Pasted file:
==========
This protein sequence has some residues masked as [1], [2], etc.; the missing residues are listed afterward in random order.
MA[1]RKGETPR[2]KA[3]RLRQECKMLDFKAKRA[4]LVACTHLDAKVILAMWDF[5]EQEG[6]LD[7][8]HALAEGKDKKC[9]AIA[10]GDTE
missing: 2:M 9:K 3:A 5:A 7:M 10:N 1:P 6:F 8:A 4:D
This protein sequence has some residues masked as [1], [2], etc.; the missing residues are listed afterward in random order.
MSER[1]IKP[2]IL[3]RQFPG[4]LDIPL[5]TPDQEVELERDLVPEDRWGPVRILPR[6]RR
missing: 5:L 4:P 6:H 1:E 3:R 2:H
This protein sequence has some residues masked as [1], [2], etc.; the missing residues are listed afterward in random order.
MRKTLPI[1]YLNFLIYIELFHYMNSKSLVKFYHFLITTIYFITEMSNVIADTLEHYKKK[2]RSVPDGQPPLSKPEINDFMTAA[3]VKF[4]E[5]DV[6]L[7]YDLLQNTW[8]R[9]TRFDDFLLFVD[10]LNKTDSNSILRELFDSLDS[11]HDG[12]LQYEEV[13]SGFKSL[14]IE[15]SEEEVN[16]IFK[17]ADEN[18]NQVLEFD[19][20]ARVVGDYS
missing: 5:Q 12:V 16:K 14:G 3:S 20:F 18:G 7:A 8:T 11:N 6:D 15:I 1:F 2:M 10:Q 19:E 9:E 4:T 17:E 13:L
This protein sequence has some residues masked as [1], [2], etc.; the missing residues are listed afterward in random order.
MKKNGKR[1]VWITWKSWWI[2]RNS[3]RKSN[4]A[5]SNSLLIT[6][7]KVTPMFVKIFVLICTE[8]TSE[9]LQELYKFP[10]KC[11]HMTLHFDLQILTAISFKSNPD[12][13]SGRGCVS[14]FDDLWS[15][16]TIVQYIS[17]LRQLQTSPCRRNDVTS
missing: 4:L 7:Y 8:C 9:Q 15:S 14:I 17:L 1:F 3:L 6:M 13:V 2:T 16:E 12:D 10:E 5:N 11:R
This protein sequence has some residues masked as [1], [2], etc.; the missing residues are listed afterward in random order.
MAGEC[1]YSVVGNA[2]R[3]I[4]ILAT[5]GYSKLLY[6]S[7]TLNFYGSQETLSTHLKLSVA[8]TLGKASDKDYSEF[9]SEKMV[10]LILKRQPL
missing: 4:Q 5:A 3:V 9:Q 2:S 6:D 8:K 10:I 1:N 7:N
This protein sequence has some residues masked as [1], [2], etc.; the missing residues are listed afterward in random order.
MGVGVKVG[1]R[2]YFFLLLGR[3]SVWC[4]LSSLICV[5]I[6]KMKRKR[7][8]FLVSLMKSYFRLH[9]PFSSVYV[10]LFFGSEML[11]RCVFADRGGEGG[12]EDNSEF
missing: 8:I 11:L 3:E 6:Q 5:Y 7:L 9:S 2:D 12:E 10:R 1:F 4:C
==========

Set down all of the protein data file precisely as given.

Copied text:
This protein sequence has some residues masked as [1], [2], etc.; the missing residues are listed afterward in random order.
MA[1]RKGETPR[2]KA[3]RLRQECKMLDFKAKRA[4]LVACTHLDAKVILAMWDF[5]EQEG[6]LD[7][8]HALAEGKDKKC[9]AIA[10]GDTE
missing: 2:M 9:K 3:A 5:A 7:M 10:N 1:P 6:F 8:A 4:D
This protein sequence has some residues masked as [1], [2], etc.; the missing residues are listed afterward in random order.
MSER[1]IKP[2]IL[3]RQFPG[4]LDIPL[5]TPDQEVELERDLVPEDRWGPVRILPR[6]RR
missing: 5:L 4:P 6:H 1:E 3:R 2:H
This protein sequence has some residues masked as [1], [2], etc.; the missing residues are listed afterward in random order.
MRKTLPI[1]YLNFLIYIELFHYMNSKSLVKFYHFLITTIYFITEMSNVIADTLEHYKKK[2]RSVPDGQPPLSKPEINDFMTAA[3]VKF[4]E[5]DV[6]L[7]YDLLQNTW[8]R[9]TRFDDFLLFVD[10]LNKTDSNSILRELFDSLDS[11]HDG[12]LQYEEV[13]SGFKSL[14]IE[15]SEEEVN[16]IFK[17]ADEN[18]NQVLEFD[19][20]ARVVGDYS
missing: 5:Q 12:V 16:K 14:G 3:S 20:F 18:G 7:A 8:T 11:N 6:D 15:I 1:F 2:M 10:Q 19:E 9:E 4:T 17:E 13:L
This protein sequence has some residues masked as [1], [2], etc.; the missing residues are listed afterward in random order.
MKKNGKR[1]VWITWKSWWI[2]RNS[3]RKSN[4]A[5]SNSLLIT[6][7]KVTPMFVKIFVLICTE[8]TSE[9]LQELYKFP[10]KC[11]HMTLHFDLQILTAISFKSNPD[12][13]SGRGCVS[14]FDDLWS[15][16]TIVQYIS[17]LRQLQTSPCRRNDVTS
missing: 4:L 7:Y 8:C 9:Q 15:S 14:I 17:L 1:F 3:L 6:M 13:V 2:T 16:E 12:D 10:E 5:N 11:R
This protein sequence has some residues masked as [1], [2], etc.; the missing residues are listed afterward in random order.
MAGEC[1]YSVVGNA[2]R[3]I[4]ILAT[5]GYSKLLY[6]S[7]TLNFYGSQETLSTHLKLSVA[8]TLGKASDKDYSEF[9]SEKMV[10]LILKRQPL
missing: 4:Q 5:A 3:V 9:Q 2:S 6:D 8:K 10:I 1:N 7:N
This protein sequence has some residues masked as [1], [2], etc.; the missing residues are listed afterward in random order.
MGVGVKVG[1]R[2]YFFLLLGR[3]SVWC[4]LSSLICV[5]I[6]KMKRKR[7][8]FLVSLMKSYFRLH[9]PFSSVYV[10]LFFGSEML[11]RCVFADRGGEGG[12]EDNSEF
missing: 8:I 11:L 3:E 6:Q 5:Y 7:L 9:S 2:D 12:E 10:R 1:F 4:C